China Steps Up Patriotic Education As Dongzhou Mourns Its Dead

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December 2005. Dongzhou township residents wearing mourning white, kneel before armed police to beg for news or bodies of missing loved ones. Photo: The Epoch Times

HONG KONG—Authorities in the southern Chinese township of Dongzhou have stepped up a campaign of ‘patriotic education’ in local schools as villagers carry out traditional memorial rites to honor those killed in bloody clashes Dec. 6.

Around 2,000 villagers visited the scene of the shootings by armed riot police Monday, with the relatives of those killed burning incense at the scene and kneeling on the ground in expression of grief, an eyewitness said.

"There were people holding burning incense sticks, and kneeling on the ground crying in front of local officials. There were a lot of villagers kneeling down like that,” one Dongzhou township resident told RFA’s Mandarin service.

Several police vehicles were deployed to the scene, where villagers also chanted slogans calling for the release of fellow protesters still detained by the authorities.

Fourth month after deaths

According to China’s rural lunar calendar, the dead must be commemorated on the fourth lunar month after their death.

Local officials, including a deputy mayor of nearby Shanwei city and an official from the Honghaiwan Development Zone, went to the scene. But they weren’t there to mourn with the villagers, or to offer any apology to the relatives.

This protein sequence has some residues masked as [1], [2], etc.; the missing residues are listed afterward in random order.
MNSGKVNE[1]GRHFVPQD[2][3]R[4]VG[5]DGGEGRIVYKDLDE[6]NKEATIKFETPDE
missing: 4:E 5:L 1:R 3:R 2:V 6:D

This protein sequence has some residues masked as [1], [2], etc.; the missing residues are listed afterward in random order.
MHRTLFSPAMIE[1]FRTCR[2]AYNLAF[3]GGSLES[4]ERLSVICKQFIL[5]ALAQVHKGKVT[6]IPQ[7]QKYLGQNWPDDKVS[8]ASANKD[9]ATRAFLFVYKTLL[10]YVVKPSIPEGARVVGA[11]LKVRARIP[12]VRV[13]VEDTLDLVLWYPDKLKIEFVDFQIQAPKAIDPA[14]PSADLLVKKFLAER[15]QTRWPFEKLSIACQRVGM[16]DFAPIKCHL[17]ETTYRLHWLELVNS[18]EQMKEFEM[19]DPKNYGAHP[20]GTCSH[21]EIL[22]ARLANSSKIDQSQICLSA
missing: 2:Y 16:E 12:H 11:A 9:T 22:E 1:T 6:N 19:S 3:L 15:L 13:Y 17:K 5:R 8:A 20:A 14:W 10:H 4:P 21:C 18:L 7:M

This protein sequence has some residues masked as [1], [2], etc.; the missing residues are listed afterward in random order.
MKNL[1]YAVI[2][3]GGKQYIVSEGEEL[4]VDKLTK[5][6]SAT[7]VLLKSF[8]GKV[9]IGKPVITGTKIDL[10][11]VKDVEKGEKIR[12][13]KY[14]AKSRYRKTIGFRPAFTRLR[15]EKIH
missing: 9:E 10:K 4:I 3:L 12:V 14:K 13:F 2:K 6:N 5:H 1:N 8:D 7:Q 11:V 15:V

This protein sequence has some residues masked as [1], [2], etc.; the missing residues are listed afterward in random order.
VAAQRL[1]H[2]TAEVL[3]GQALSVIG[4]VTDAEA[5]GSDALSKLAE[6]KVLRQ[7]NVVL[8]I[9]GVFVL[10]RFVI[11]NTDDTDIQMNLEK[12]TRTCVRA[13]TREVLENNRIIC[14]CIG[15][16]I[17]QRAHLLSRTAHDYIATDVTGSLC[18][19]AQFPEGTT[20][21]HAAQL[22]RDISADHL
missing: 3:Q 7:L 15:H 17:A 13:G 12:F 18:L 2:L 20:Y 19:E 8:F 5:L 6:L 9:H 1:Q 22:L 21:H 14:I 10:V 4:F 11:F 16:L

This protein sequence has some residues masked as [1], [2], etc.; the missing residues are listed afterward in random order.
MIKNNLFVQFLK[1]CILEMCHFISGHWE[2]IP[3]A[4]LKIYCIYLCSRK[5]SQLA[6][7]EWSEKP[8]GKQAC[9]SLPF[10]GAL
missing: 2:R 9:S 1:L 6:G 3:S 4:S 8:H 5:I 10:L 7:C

“All of our local officials were told to watch out for journalists. Why they were so afraid of journalists?"

“They were yelling at the villagers and sealed off the whole area,” one woman said. “Everyone was very angry."

There were people holding burning incense sticks, and kneeling on the ground crying in front of local officials. There were a lot of villagers kneeling down like that.

“A lot of police were mobilized…perhaps several dozen, around the crossroads,” a second male villager said. “There were traffic police, public security officers, and border control officers.”

“An order came down that all the kids in high school and junior school had to go out on the streets to shout slogans of government propaganda,” he said.

Schools ordered to march

Local schoolchildren reported an increased emphasis on ‘patriotic education’ in the days around the memorial ceremony.

“We have had to study Hu Jintao’s patriotic campaigns,” one high-school student told RFA reporter Ding Xiao. “And they wanted all of the students to go on a demonstration to shout official slogans.”

“I think it probably has something to do with [the shooting incident]. Most of the students weren’t planning to go anyway,” she said.

The clashes came after several weeks of mounting tension in Dongzhou township and the nearby Honghaiwan Development Zone.

Villagers rejected government plans tabled in late October to pay out 600,000 yuan (U.S. $74,000) a year in compensation for land taken up by a new power plant.

China’s official Xinhua news agency has admitted that three people had died and that eight were injured during the violence, shot by police “in alarm.”

It said the villagers had attacked first with knives and home-made explosives, blaming the clashes on “over 170 armed villagers led by instigators Huang Xijun, Lin Hanru and Huang Xirang.”

Those three men remain in detention. The police officer in charge at the time of the incident was arrested earlier this year, but official media have kept coverage of the incident to the barest minimum, referring to the protests as ‘a serious law-breaking incident’.

Original reporting in Mandarin by Ding Xiao. RFA Mandarin service director: Jennifer Chou. Translated and written in English by Luisetta Mudie. Edited by Sarah Jackson-Han.


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